Prices: vary wildly! With a mooring, and an attractive one, I’ve seen ludicrous prices (£100 000). Mine is a very long boat (63 feet), which I got for £43 000. She was in good shape, but in poor painting condition. That I still paid an ok price was because both the surveyor & I found her pretty unique interior wise (she’s lush!). I've seen bog standard, not very exciting boats of around 45 feet come as little as £20 000. There are boats that start at £17 000. All those prices are without mooring. And narrowboats (my area of knowledge). Good places to search are Apollo duck, ebay and gumtree.
*Important: boats are not like houses – they don’t rise in value. They, at best, retain original value. Or decrease if not looked after. A boater should only up the price if they’ve done real improvements to the boat or/and a mooring contract comes with it.
Bartering: always barter. They should expect it if they’re experienced boaters. Don’t take the piss though! Be polite. Acting suspicious of quality or critical is only going to wear negotiations down. I simply expressed what I could afford, & pointed out that the coming down-turn in economy would make it more viable for me to wait & get a cheaper boat – so I left it up to them to accept. Which they did.
*Mooring fraud: big warning! – the most common lie is that the boat comes with mooring. If mooring is issued by BW, it is not transferable!!! Always check who owns mooring & what the agreement is. No point forking out a fortune for the perk of a mooring, if you’re going to be asked to leave after 6 months!
*Selling a boat: be also aware when time comes to sell it can take up to a year to get the price you want for your boat. I’ve had people desperate to sell me their boats due to needing to go abroad & lowering it to ridiculous prices. Great if you buy! Not so great if you’re the one selling… If you don’t need cash fast, a marina can sell it for you for a fee whilst you live in a flat. But if you ever need to sell your boat fast, do be prepared for a loss. Bear this in mind when buying a boat.
Maintenance + cost:
I’m only slowly cottoning on that you have to keep up the works on a boat, which in reality means a couple of jobs per year and 1 biggie every three years or so – there’s a backlog on my boat! It’s not always apparent either, so you need to scrutinise for things like the following:
Batteries need water top ups. Inverters/electrical systems can break down. Rust around windows can not be apparent until you get close. The need to re-seal hatches or vents will become apparent when the rain gets indoors! Hull, water-tank and engines are things you need to be aware when they need checks and re-doing as they are not obvious to the eye either (engine check once a year, re-do hull every 3-4 years, when to re-paint water tank I have no clue so check it up!) If you leave these too long, job gets worse & your boat may loose in value. This upkeep is only to maintain the value of the boat. To increase the value of a boat you’d have to install something new & better, like solar panels. Or do a brand new paint job right before selling. Don’t be daunted though – I knew nothing, still only know a little, but so far I’m still floating & steadily learning. The norm is that most boaters ask other boaters ~ all the time! The Uxbridge Boat Centre ladies – link here - are absolute darlings (& honest!) too when it comes to giving advise ( but don’t take the piss; they’re busy too)!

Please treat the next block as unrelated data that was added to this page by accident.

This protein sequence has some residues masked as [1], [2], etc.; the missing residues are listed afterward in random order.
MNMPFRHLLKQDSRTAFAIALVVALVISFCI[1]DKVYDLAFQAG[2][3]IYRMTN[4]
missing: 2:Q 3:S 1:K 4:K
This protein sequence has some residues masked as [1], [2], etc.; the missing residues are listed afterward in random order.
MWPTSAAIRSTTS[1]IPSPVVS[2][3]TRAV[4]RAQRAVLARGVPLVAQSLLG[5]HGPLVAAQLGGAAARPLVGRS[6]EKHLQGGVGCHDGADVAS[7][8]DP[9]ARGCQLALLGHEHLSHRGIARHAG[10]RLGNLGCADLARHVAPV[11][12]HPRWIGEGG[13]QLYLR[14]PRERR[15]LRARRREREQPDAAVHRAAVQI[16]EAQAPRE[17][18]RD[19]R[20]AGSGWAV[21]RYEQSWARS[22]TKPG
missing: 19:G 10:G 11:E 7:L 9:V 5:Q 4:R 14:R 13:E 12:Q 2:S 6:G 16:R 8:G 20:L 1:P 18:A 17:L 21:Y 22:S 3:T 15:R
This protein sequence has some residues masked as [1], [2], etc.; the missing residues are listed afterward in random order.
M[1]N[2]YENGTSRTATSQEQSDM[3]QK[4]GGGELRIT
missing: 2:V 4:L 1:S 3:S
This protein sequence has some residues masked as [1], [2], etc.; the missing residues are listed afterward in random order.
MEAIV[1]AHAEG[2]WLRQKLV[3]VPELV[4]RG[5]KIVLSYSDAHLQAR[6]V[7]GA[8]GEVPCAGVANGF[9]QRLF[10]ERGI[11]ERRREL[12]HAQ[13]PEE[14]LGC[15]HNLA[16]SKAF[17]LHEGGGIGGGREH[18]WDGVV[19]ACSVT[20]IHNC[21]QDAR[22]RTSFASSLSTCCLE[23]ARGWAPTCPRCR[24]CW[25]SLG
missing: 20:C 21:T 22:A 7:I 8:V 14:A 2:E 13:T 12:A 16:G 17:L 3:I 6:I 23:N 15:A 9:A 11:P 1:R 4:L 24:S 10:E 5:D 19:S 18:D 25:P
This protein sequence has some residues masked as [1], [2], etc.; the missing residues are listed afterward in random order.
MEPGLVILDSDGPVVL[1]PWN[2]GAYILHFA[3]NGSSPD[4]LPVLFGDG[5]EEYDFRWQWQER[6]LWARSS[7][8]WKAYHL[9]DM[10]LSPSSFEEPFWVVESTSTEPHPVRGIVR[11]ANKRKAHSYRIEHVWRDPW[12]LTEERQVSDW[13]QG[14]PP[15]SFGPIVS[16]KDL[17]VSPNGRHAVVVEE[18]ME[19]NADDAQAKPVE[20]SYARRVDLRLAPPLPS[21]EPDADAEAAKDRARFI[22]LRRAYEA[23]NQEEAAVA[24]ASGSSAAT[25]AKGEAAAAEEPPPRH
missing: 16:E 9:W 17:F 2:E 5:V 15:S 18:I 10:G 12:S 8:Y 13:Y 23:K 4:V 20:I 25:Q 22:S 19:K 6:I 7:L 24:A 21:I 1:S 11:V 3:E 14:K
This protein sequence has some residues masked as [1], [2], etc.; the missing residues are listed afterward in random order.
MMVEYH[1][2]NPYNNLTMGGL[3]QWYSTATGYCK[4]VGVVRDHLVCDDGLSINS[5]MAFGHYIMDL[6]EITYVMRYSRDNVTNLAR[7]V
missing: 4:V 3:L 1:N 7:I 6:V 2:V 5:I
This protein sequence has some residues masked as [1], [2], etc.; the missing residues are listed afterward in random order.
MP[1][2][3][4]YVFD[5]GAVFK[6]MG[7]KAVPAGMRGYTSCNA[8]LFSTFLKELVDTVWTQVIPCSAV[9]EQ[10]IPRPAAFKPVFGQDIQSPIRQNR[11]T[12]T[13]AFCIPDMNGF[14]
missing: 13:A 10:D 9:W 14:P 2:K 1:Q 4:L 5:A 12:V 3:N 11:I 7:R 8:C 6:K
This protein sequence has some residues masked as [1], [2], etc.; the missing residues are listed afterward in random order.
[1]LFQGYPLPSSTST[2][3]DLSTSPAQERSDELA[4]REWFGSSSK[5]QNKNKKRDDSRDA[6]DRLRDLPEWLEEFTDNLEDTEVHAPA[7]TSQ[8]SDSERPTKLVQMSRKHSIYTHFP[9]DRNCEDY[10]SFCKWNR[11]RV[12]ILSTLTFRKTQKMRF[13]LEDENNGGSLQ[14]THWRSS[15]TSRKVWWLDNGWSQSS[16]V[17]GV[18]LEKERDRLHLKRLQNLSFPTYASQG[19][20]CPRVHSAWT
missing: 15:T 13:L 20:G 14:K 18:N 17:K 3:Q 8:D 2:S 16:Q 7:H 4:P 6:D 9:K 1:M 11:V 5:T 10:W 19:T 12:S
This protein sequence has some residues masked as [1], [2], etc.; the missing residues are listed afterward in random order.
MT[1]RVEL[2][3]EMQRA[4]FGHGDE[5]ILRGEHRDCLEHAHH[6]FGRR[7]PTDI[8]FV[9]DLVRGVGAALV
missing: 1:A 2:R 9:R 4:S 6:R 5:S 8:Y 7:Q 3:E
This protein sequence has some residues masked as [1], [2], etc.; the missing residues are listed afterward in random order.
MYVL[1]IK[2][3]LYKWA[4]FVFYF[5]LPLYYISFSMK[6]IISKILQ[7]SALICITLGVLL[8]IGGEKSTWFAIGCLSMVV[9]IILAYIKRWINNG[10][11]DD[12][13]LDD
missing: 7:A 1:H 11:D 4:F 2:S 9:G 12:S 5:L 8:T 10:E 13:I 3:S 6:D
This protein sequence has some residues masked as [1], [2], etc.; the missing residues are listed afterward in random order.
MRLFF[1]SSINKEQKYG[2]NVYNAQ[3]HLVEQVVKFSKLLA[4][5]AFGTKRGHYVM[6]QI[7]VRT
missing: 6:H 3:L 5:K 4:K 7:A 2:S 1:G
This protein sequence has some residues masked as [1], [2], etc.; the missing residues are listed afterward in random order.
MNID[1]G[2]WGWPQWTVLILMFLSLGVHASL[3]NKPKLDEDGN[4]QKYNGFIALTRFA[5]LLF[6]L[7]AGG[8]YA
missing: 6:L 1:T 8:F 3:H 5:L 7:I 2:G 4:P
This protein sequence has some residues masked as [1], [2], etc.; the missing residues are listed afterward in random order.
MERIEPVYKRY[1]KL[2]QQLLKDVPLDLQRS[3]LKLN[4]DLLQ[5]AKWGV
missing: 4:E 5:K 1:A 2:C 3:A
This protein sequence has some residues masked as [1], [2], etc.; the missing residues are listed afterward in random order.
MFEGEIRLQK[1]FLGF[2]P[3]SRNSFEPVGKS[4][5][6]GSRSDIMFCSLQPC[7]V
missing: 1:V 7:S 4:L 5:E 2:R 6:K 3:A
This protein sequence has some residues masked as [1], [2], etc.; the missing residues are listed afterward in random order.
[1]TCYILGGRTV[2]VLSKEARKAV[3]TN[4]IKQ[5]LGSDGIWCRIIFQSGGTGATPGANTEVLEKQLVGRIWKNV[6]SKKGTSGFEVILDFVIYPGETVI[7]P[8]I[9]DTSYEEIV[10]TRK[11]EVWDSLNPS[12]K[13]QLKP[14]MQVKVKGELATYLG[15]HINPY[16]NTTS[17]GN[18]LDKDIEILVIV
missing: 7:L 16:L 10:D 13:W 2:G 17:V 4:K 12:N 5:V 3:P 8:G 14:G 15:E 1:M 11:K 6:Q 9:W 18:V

Gas: I only use gas for cooking, so I use up 4 canister per year/£25 each = £100/year
Coal (most boats are stove heated): costly in winter! I use up to 5 bags/month = £50/month w really cold. Nil in summer.
Electricity/diesel: this is dependant on how much you move & if you run up your batteries via the engine to create electricity – ask the owner when looking at a boat.
Water license: differs per year pending boat length. Check BW link here.
Mooring fee: £250 – 600/month pending on what you get and if you’re lucky!
Re-hulling: every 3 to 4 years you’ll need to dry dock & blacken hull. £500 -1200 pending how much you do yourself.
Engine checks, repairs, re-painting: hard to say, but I’d say you’ll probably need to put at least £400 set aside every year for these kind of things, & bring it over to next year if not using it, so you’re well braced for the unexpected.
Heating: varies. I have a stove & love it.
Toilet: you’ll have either a compost/container-style toilet. Easy use, but not for the prissy: you have to empty them manually about twice a week, but generally there are places for that. Some boats have complete tanks which only need emptying after a month or two, but then you’ll need special places to empty them. Mostly this is ‘cleaner’, but accidents have occurred in which case.. *cough*.. you may regret ever having a boat.
This is a rough guide only – there are so many different solutions on boats, you will have to ask as many questions as possible about the boats you see. There is a variation of heating systems and engines; make sure you’re comfortable with the one you end up having on your boat.
Right ~ that's all I can think of now!